I need to follow up on yesterday's blog about sending our grandson to the Marines. This was a kid who cared nothing for school and literally squeaked by to make his high school graduation. School was not his decision. To become a Marine is his decision. No one suggested it to him. No one urged him to do it. By the time he asked his father to go to the recruiting station with him, he already had the appointment and was prepared. He went from squeaking by to making a good enough grade that he was immediately made a private first class and was able to choose avionics for his specialty.
Still, the family teased him a lot about bootcamp: no more sleeping in, no more hair, no more long leisurely meals. All the while, we were able to see his determination. Nothing stirred his belief in himself and in his decision. This is a really good thing and his grandfather and I could see the maturity that had happened over the few months since the last time we had seen him.
The family is gathered. We are all laughing, teasing, even hearing good advice about bootcamp from the one military experienced person in the family. Then I say:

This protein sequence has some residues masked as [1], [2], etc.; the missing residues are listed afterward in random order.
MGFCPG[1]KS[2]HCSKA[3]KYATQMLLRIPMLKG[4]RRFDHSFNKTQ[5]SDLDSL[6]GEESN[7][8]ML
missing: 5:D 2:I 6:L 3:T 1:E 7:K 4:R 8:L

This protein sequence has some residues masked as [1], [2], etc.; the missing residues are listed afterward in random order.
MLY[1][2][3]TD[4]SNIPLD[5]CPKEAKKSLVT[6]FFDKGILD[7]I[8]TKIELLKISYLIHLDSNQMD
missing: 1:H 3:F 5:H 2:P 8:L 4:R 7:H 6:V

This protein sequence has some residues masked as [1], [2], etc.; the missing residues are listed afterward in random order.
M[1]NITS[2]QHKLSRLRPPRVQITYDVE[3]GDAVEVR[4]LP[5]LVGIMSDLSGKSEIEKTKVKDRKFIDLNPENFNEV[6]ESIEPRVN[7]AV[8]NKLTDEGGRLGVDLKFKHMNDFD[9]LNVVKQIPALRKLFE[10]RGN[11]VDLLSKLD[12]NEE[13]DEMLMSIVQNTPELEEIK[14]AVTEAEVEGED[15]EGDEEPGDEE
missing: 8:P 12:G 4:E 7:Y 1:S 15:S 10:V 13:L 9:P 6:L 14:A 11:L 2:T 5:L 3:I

"Okay, Carter. All teasing aside. You get through bootcamp. You graduate. What happens next?"
"Then I go to combat training."
Suddenly the room was silent. For the first time, I think we realized exactly what we were sending Carter to do and be and become.
I would not have chosen this for him or any of my grandchildren. He did choose. Perhaps the first real choice he felt he had in his life. And he will do well. He goes with the support of family and friends. I believe we just may have sent him to a full-fledged career. I can see that happening. At the same time, I will pray for him to be kept safe and wise and for our world to learn to live in peace so that he can have a long and productive life. Bless you, Carter. You go with our love.